Australia’s Legalise Cannabis Party is pushing for medicinal cannabis patients taking medicines containing THC to be able to drive without fear of prosecution.
In most Australian states, it’s illegal to drive with any level of THC (tetrahydrocannabinol), which is the cannabinoid responsible for the high produced by cannabis. While it’s legal to drive while using CBD (cannabidiol) medications, some of these can have trace levels of THC that can may be picked up in a roadside drug test.
Currently, the New South Wales Department of Health states;
“In NSW, it is an offence to drive
(a) with the presence of THC in oral fluid, blood or urine; or
(b) under the influence of THC.
There is no medical defence to these offences specified in the Road Transport Act 2013 (NSW) for using a prescribed cannabis medicine.”
THC can remain in the body at detectable levels long after its effects have worn off – from days to weeks after consumption depending on the circumstances.
The situation is resulting in poor outcomes for medical cannabis patients, including some choosing to not take their medicine or taking it based around their need to drive. Other issues include social isolation and the use of potentially problematic medications as substitutes, such as opioids.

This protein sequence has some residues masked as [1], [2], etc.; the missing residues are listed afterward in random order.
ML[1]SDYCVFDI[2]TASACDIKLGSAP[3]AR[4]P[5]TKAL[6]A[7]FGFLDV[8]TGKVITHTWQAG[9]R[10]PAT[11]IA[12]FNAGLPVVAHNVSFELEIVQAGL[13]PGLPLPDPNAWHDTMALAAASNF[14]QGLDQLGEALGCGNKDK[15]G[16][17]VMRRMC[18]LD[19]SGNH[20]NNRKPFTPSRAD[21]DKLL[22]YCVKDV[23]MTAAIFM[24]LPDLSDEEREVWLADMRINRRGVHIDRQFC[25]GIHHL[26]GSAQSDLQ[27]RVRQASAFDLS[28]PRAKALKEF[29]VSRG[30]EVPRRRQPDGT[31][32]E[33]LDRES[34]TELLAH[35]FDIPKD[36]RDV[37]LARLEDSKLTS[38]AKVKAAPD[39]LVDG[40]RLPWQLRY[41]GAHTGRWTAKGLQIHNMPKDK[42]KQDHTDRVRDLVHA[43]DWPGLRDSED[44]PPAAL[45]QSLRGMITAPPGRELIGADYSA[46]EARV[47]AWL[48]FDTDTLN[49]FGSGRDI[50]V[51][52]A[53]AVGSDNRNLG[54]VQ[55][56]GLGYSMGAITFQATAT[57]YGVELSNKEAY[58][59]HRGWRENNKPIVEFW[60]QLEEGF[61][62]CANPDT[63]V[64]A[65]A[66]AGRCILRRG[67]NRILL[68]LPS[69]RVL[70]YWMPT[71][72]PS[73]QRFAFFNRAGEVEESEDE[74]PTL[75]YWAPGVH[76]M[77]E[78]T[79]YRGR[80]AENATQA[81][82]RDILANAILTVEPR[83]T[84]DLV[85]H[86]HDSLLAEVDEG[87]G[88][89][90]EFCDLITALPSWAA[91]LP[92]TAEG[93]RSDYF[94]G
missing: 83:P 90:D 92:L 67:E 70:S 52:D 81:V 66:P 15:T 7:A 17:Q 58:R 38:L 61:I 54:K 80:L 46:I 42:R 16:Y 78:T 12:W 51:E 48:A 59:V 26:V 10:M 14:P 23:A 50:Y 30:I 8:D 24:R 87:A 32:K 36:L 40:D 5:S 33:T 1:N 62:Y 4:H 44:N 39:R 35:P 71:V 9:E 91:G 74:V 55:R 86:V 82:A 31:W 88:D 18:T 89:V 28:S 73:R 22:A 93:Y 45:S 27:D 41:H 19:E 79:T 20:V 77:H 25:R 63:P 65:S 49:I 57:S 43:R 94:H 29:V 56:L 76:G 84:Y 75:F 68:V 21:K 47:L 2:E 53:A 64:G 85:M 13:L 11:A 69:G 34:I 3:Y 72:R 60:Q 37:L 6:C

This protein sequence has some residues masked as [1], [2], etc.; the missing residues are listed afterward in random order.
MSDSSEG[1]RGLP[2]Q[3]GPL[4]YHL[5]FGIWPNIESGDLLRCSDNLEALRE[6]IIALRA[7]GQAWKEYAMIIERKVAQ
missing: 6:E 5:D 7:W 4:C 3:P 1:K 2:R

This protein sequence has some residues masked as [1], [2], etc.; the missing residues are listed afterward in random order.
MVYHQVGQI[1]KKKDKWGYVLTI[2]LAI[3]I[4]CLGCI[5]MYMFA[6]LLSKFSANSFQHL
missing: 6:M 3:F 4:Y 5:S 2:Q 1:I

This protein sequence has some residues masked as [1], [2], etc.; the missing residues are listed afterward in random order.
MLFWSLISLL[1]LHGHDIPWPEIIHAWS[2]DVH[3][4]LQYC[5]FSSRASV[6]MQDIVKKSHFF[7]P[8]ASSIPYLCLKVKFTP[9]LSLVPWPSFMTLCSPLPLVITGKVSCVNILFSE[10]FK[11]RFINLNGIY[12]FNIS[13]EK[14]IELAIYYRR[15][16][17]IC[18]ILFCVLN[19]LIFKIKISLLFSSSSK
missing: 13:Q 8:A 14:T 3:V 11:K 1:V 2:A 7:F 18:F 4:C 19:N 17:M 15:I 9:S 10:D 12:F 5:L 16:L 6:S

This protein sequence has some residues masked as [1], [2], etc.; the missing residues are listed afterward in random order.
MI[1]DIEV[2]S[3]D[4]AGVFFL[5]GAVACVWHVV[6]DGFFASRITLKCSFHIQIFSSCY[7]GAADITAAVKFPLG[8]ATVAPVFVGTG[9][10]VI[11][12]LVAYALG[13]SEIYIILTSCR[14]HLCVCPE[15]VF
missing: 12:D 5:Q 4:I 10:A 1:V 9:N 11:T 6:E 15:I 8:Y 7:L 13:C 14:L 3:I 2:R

Under legislation proposed by the Legalise Cannabis Party introduced to NSW parliament this week, if a person is taking medicinal cannabis in accordance with their prescription and they’re not impaired but test positive in a roadside drug test (RDT), they can go to court and present their prescription to avoid a fine and/or loss of driver’s licence.
In an interview on radio station 2GB this week, Legalise Cannabis Party leader Jeremy Buckingham stated:
“We’re calling on the Minns Government to pass the bill. And if not, then to look at a trial of a cohort of medicinal cannabis patients. Put them on the road, give them their prescription, give them the advice from the doctor and see how they go over a year, couple of thousand driving. Let’s see how they operate. And we believe we can have a safe system in terms of road safety and people taking their medicine responsibly.”
Over the border in Victoria, there have been rumours such a trial could soon occur in that state. Earlier this year, Premier Dan Andrews reportedly signalled he was ready to tackle the issue of medical cannabis and driving; acknowledging it as an issue that has “bedevilled” his government.